Like any coach I HATE to see any gymnast get hurt. Unfortunately  Injuries are a reality in any sport and it is not a matter of IF a gymnast is going to get hurt, it is a matter of WHEN. Knowing that every gymnast is going to experience some kind of injury that will prevent her from optimal performance in practice or competition should encourage us (as gymnastics professionals) to have a plan.

Injuries can range from as small as a rip to the obvious fractures and torn ligaments and ruptured tendons.  Each athlete will deal with their injury differently. Some have a very high tolerance for pain while others have a relatively low threshold. I have had gymnasts who when they ripped you would have thought that someone had taken a blow torch to their hand and other gymnasts who continued to work out on what we discovered was a broken bone in her ankle.


A coaches attitude towards an injury is so important. You want the gymnast to be able to tell you if something hurts BUT they should also tell you how much they think they can do.

“My ankle really hurts, I think I am only going to be able to do Vault OR Floor. Which should I do?”

If a coach over reacts to an injury then the gymnast will as well. I have seen coaches under reacts to an injury, the gymnast may learn NOT to tell the coach when they are hurt or feel that the coach doesn’t care. It certainly is a fine line.


Following an injury we all want the gymnasts to return to practice and be part of the group. It is good for their psychological state, it keeps the desire to return high. We can all think of an athlete who did not return from a relatively minor injury because of too much time off and they felt that the group moved on with out them.

I like to see the girls back at their normal practice schedule even if hours are reduced.  Speaking to an athlete on their return is a crucial part of their rehab. What is the plan? Because of the nature of women’s gymnastics leg injuries are the most prevalent as well as the most limiting in the gym.  If an athlete hurts her leg, This is an opportunity for them to really make improvements on bars. They can learn to be more subtle with their arm movements on dance.  I have had a great deal of success with gymnasts practicing “mental choreography” for leg events that they can not do (I will write more in this later).

If she has injured her arm, there really is a lot they can do in the gym. Tramp will become their new best friend! There are literally thousands of drills and skills that kids can do on tramp for every event. (Who knows maybe that will be the topic of another dvd!)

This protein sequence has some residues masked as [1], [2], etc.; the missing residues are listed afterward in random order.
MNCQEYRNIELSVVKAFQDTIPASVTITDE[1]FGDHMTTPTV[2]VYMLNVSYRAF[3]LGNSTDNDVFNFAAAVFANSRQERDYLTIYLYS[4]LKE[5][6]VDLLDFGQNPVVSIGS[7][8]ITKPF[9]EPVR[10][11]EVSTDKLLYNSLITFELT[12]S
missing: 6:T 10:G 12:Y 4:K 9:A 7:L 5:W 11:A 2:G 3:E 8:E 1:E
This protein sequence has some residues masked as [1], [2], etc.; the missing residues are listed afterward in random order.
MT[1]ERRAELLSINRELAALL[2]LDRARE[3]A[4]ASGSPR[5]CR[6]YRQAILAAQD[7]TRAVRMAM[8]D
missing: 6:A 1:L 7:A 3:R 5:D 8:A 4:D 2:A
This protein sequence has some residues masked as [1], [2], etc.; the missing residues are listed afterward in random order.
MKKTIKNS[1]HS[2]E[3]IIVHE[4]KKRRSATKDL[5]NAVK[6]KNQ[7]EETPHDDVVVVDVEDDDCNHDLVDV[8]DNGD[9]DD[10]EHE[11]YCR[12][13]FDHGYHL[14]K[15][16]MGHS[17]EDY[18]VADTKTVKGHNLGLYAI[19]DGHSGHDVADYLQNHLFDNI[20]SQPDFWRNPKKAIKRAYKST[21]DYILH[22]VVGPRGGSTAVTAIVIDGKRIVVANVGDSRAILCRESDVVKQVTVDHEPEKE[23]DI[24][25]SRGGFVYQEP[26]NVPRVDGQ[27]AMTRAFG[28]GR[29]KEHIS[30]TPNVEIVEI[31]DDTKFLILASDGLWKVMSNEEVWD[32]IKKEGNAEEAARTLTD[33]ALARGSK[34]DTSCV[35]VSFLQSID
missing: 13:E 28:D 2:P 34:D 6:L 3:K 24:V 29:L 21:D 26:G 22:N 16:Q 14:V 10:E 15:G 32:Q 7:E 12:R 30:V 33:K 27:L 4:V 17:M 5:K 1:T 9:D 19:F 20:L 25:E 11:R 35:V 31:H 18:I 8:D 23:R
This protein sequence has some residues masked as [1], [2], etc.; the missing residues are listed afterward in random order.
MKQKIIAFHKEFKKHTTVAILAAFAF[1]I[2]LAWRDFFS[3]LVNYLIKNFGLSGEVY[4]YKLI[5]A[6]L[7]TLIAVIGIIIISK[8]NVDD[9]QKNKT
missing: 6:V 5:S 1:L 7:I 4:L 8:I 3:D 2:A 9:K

It is important that the gymnasts know that EVERYTHING WILL BE OK. This is a set back, but it is also a time to let other things heal. This is also an opportunity to make improvements in other areas.






Your relationship with the medical community is another aspect often overlooked. Face it, there are some out there who HATE gymnastics. They think gymnastics is a form of abuse. I will save my tirade against those closed mined individuals for another time. Find a set of DRs who understand sports and children. The fact that gymnastics is a big part of their life and that taking it away can be crushing. Invite them in to your gym. (give their kid a free trial class!). Show them what you do and that you really care about the children. If they know you and your concern for safety and the individual recovery they are more likely to let a gymnast return to limited gymnastics sooner.  I actually had a DR put a kid in a cast for a fairly minor sprain because he knew this particular athlete WOULD NOT stay off it. This was a great thing and the DR called me up and told me why.

Find a great Physical Therapist in the area. Invite them in.

Every time an athlete goes to see a DR or a PT they are usually given exercises for their particular injury. Start a big 3 ring binder and divide into body parts. Make a copy of the exercises and keep them in the book.

Have some pre-designed work outs for athletes with limitation. Sort of a “Help my ankle hurts Vault work out” Or Bars, Beam, Floor. This will save you a lot of time and aggravation as you work with your healthy athletes.

Proper nutrition is a key component to injury recovery. Here are 2 good articles.

Nutrition as a key player in injury recovery

Exercise Injuries, A diet for recovery

3 Responses to “Injuries”

  1. Tom & Reiko Beach Says:

    Training while injured…

    April 20, 2009 by maryleetracy | Edit

    Adding to Tony’s article…..

    I am always amazed at how much stronger an injured athlete comes back when they train hard through an injury. Every athlete has “issues” so doing basics, drills and lots of conditioning can turn a weakness into a strength! Use your time wisely, even when it seems boring! I have just survived 2 months of “downtime” with injuries and we just got the clearance to start again, YEAH!

  2. ~ beth Says:

    Awesome blog, Tony..

    Also, adding to Tony’s thoughts..

    I have had doctors’ kids in my gym when they would not allow them to go into other gyms simply because of my stances on safety issues. So, letting them visit and talking to them upfront is huge. They respect safety standards, and like any parent, they want their kid to be as safe as possible.

    ..and, Tony, one of the things that I tell my kids when they are working through any injury and getting frustrated or worried that they are going to fall behind is that their healing time is PART OF their training. I remind them that healing injuries is part of any sport and that if they try too much too soon, they’ll re-injure, but they can do things while they wait, as you suggested.

  3. Full Twist » Little Links 30/3/10 Says:

    […] I’m enjoying reading some old coaches blogs on Gym Smarts, tonight I read Tony Restrosi’s post on Injuries […]